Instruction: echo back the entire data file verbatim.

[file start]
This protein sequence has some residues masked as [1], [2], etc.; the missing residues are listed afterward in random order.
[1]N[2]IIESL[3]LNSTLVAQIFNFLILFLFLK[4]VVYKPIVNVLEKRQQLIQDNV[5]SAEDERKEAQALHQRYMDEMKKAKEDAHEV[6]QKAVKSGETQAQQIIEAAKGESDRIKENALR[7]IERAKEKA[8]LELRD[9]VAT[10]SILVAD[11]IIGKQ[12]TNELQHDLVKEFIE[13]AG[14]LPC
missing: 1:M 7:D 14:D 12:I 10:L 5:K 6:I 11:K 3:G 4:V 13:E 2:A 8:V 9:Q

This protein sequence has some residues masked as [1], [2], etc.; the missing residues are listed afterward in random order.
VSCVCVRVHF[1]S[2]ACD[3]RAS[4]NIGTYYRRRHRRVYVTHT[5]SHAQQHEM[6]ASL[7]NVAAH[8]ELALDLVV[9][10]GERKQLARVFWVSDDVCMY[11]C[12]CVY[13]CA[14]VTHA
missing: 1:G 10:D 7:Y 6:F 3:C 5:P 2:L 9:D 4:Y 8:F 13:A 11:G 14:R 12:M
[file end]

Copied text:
This protein sequence has some residues masked as [1], [2], etc.; the missing residues are listed afterward in random order.
[1]N[2]IIESL[3]LNSTLVAQIFNFLILFLFLK[4]VVYKPIVNVLEKRQQLIQDNV[5]SAEDERKEAQALHQRYMDEMKKAKEDAHEV[6]QKAVKSGETQAQQIIEAAKGESDRIKENALR[7]IERAKEKA[8]LELRD[9]VAT[10]SILVAD[11]IIGKQ[12]TNELQHDLVKEFIE[13]AG[14]LPC
missing: 1:M 7:D 14:D 12:I 10:L 5:K 6:I 11:K 3:G 4:V 13:E 2:A 8:V 9:Q

This protein sequence has some residues masked as [1], [2], etc.; the missing residues are listed afterward in random order.
VSCVCVRVHF[1]S[2]ACD[3]RAS[4]NIGTYYRRRHRRVYVTHT[5]SHAQQHEM[6]ASL[7]NVAAH[8]ELALDLVV[9][10]GERKQLARVFWVSDDVCMY[11]C[12]CVY[13]CA[14]VTHA
missing: 1:G 10:D 7:Y 6:F 3:C 5:P 2:L 9:D 4:Y 8:F 13:A 11:G 14:R 12:M